Lesson two: Banks shouldn’t loan more money than they can afford to. One of the great hallmarks of the Federal Reserve under Alan Greenspan was his ability to create massive amounts of credit to get the economy moving and keep it forever growing. Greenspan favored financial engineering that allowed institutions to lend out a lot of money on very little capital, depending on the magic of the free market to weed out the bad borrowers and lenders and keep only the good ones. But when you join the wonders of financial engineering with unregulated shadow banks, you create a world in which there is no penalty to lending money to anyone and the government is helpless to stem the tide. Lehman was perhaps the greatest financial engineer of our time, pioneering and packaging all sorts of exotic mortgage-backed securities and other financial products that you could buy and borrow against, allegedly with the safety of treasuries but with higher interest rates. Because of that chimerical imprimatur, something that the ratings agencies, Standard & Poor’s and Moody’s, gave their seal of approval to, Lehman was willing to lend firms as much as 30 times the value of every dollar they had under management to buy its mortgage products. When the bonds soured because of the housing crash and Lehman’s hedge-fund clients couldn’t pay the firm back on their loans, banks throughout the system cut off Lehman’s credit, knowing that the firm could never afford to finance the toxic assets it had to take back from its clients as collateral.
Lehman’s demise spelled the end to reckless highly leveraged lending. The Federal Reserve and Treasury have since made it clear that banks must raise their capital levels and cut back on lending losses. To meet the Fed’s demands, banks have to take in more cash and lend a lot less, making sure the money they do lend is given only to people with very good household balance sheets and companies with long records of being able to pay back their debts. In a year’s time, we have gone from a world where you could borrow $30 million to buy toxic mortgage bonds with just a million dollars in your pocket to a world where a million bucks in the bank might allow you to get a $500,000 mortgage to buy a house if you can prove you can keep your job. The standards have gotten that tight. And if you do make too many bad loans, the Feds will seize your bank and put you out of business. Yes, tight credit may slow the pace of the recovery in the short run, but it’s a dose of stringency the system sorely needed.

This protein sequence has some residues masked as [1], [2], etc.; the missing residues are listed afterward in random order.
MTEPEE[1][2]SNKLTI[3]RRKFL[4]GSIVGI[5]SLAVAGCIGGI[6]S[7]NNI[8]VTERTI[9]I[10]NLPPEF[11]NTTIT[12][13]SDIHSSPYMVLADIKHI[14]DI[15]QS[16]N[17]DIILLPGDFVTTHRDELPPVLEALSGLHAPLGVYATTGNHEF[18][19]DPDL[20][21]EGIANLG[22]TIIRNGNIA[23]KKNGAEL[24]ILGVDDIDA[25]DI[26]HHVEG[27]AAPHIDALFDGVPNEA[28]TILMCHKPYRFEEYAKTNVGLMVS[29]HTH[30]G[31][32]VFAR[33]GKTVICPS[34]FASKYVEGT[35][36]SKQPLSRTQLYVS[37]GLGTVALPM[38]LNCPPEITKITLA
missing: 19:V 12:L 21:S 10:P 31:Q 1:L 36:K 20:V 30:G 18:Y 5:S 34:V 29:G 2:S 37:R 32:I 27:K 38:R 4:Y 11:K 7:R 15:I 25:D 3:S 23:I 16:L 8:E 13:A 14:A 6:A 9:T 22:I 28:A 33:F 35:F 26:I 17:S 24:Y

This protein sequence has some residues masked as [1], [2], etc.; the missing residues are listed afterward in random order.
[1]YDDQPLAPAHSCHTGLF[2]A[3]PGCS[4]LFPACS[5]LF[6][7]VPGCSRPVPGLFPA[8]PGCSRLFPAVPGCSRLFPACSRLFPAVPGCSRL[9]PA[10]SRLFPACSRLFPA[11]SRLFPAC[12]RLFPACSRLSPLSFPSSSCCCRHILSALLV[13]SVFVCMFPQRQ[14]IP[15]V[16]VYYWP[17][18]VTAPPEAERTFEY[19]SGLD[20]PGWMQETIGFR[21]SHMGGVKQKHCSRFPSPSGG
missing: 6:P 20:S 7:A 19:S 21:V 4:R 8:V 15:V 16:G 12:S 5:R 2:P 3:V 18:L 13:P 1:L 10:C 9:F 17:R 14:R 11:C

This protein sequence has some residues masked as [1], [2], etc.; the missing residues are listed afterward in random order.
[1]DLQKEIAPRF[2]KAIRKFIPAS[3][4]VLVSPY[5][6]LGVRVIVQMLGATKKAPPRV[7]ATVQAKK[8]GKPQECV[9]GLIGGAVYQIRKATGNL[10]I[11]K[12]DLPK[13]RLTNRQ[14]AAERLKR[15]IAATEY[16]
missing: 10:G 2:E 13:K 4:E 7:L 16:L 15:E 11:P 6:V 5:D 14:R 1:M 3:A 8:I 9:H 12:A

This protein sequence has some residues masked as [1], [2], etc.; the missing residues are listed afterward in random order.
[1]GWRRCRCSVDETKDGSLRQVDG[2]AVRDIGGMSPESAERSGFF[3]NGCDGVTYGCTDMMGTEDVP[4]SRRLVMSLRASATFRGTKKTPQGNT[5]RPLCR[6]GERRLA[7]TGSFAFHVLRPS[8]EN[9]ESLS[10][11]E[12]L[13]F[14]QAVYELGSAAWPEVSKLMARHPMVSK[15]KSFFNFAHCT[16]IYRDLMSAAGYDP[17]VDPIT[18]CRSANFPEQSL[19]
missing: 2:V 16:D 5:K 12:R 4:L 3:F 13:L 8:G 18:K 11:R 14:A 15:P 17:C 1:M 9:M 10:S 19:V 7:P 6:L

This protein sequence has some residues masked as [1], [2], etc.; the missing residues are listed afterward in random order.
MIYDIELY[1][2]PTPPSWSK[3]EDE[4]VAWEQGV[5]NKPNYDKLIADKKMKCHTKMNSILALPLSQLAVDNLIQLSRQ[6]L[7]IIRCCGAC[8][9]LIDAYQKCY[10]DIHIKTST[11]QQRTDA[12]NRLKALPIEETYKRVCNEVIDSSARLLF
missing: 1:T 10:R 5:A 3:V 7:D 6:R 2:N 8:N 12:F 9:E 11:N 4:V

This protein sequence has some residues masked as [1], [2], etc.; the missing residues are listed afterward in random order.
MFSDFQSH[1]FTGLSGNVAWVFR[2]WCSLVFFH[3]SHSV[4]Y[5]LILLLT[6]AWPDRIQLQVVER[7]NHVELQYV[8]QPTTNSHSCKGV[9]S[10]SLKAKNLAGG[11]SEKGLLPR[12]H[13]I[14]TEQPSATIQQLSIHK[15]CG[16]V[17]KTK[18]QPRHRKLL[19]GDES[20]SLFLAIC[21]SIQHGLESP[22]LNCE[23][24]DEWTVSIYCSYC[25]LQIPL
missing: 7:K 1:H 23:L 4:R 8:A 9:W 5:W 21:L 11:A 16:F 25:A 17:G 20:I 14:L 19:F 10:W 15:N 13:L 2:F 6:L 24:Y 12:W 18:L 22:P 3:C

Lesson three: Moral hazard is not a policy, it’s a suicide pact. On the eve of Lehman’s collapse, in a series of weekend meetings, Fuld’s lieutenants told then–New York Federal Reserve head Tim Geithner and then–Treasury Secretary Henry Paulson that if the government let Lehman collapse, a trillion dollars in credit could vanish overnight, financial institutions worldwide would experience liquidity shortages, and even ATM machines might not work because companies and people would panic and pull their money out of financial institutions. Paulson and Geithner wouldn’t listen. They wanted to be tough guys and show that they weren’t going to kowtow to Wall Street anymore. They were worried about the moral hazard of having to bail out still one more errant universe master. They should have been worried about the nuclear hazards of not doing so, because, on this point anyway, the Lehman folks were right. When Lehman went under, banks worldwide experienced colossal withdrawals as everyone from corporate treasurers to individuals transferred money out of their cash accounts into treasuries. Worries of moral hazard proved penny-wise and ton-foolish as almost every major banking institution, not just in America but worldwide, needed capital to make up for the post-Lehman withdrawals. Of course they should have bailed out Lehman that weekend—and then put hurricane fences around the remaining shadow banks and get them under control gradually over time. Trillions of dollars and millions of jobs were vaporized when Lehman was allowed to go under, and the financial world’s radiation sickness still lingers.
Lesson four: The shorts are too powerful. Lehman didn’t collapse because of the shorts; it collapsed because it made billions in overly risky loans. But the shorts did play a significant role in the downfall of the firm because they never let the stock lift or stabilize long enough to give the beleaguered outfit the time it needed to find a buyer or deep-pocketed investors. If the SEC brings back the uptick rule and rigorously enforces another measure known as the naked short regulation—and I expect it will do both soon—the investing playing field will have been leveled between the shorts and the longs and the markets will be far safer and honest for all, especially retail investors, than they have been in years.
Lesson five: A few good banks is better than a lot of bad ones. In the wake of Lehman, we now find ourselves with just a handful of banks left standing that have huge deposit bases and lots of capital—JPMorgan Chase, Wells Fargo, Bank of America, Morgan Stanley, and Goldman Sachs. Although it’s wise to be skeptical of concentration, the upside of this situation is that the banks that are left are reliably solid. Having passed the Fed’s stress tests and being subject to far tighter regulation and greater transparency than before, they should be able to handle even the most profound downturn that could await us. They should also see their net worth build up at a rapid pace. The bad loans they have had to write o≠ are peaking, the new loans they’re making are more reliable, and they have less competition. The Lehman legacy, ironically, could be a better, stronger, humbler, more trustworthy banking system. While we certainly took a difficult, painful, and avoidable path to get there, it looks like there might be something positive to celebrate on this dubious anniversary after all.